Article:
Godard says he stole money to make movies
29 November 2007, BERLIN - French New Wave director Jean-Luc Godard has confessed that he stole money to finance his films in an interview with a German newspaper to be published on Thursday.
29 November 2007
BERLIN - French New Wave director Jean-Luc Godard has confessed that he stole money to finance his films in an interview with a German newspaper to be published on Thursday.
"I had no choice. Or at least it seemed that way to me. I even stole money from my family to give to (fellow French director Jacques) Rivette for his first film. I pinched money to be able to see films and to make films," he told Die Zeit weekly.
Godard's first film "Breathless", starring Jean-Paul Belmondo and Jean Seberg, is considered to be a groundbreaking work of the French New Wave.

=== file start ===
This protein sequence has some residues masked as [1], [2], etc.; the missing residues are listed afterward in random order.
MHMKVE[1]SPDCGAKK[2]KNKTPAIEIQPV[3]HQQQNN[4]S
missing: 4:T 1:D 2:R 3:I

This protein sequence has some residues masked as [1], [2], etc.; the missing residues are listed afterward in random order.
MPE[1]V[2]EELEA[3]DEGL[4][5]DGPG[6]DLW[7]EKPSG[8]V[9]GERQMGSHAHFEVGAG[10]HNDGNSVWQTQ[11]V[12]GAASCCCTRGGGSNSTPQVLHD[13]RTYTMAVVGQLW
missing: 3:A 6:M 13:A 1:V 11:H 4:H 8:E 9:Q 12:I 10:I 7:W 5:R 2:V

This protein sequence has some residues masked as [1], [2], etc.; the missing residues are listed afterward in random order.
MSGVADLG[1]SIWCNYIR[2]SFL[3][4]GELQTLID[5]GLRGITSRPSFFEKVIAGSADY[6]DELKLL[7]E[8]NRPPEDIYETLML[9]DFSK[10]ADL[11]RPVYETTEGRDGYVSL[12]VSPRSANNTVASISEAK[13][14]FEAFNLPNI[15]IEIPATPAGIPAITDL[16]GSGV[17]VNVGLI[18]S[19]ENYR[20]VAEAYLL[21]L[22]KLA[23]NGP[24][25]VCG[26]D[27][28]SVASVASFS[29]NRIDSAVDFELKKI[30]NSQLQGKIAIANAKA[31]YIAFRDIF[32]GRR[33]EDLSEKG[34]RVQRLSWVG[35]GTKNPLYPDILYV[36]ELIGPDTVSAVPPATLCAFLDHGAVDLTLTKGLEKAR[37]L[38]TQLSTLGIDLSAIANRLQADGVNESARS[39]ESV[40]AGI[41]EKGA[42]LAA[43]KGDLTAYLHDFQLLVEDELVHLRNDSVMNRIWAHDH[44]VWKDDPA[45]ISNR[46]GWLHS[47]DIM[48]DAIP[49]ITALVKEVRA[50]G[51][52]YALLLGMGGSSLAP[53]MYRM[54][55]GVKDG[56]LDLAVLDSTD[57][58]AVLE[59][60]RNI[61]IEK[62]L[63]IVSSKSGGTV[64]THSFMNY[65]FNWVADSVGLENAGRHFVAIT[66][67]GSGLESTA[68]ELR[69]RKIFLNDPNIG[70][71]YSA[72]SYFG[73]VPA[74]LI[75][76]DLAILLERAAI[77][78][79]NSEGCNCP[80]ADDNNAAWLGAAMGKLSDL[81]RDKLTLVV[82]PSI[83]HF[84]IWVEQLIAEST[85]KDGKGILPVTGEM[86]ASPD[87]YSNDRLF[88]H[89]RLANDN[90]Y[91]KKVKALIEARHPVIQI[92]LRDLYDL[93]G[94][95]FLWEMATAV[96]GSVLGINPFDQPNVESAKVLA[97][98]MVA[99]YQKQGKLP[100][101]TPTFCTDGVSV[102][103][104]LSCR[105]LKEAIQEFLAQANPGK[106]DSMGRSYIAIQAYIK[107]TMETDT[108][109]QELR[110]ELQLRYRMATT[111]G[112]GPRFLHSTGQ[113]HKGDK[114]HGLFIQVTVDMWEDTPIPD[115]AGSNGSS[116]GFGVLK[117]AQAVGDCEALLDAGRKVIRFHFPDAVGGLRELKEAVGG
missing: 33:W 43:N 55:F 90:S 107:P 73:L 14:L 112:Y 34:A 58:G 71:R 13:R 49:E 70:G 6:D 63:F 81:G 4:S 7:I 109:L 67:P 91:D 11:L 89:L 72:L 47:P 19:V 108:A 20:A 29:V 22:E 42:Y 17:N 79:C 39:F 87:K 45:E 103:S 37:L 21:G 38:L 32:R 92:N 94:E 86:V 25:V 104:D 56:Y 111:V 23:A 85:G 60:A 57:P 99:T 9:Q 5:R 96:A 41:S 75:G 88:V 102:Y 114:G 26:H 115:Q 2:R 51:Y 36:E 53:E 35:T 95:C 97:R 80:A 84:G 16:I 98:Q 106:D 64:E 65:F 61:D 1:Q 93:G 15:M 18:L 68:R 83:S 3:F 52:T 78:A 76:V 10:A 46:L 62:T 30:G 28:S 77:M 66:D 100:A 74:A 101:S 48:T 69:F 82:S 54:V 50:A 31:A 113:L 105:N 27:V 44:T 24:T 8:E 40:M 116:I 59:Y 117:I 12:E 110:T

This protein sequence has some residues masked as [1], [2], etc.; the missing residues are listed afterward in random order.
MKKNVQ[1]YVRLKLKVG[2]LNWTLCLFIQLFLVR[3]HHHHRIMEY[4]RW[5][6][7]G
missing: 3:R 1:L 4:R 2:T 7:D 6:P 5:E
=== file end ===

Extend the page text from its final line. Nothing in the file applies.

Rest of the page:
He cemented his reputation with "Contempt", "Pierrot le Fou" and "Two or Three Things I Know About Her".
Godard, 76, is due to receive a lifetime achievement award from the European Film Academy in Berlin on Saturday.
He told Die Zeit he had little time for most contemporary filmmakers.
"Most directors, and three-quarters of the people who will receive prizes in Berlin, only pick up the camera to feel alive. They do not use it to see things that you cannot see without a camera."
Rivette's first feature-length film "Paris Belongs to Us" hit screens in 1960, the same year as "Breathless".
Subject: French news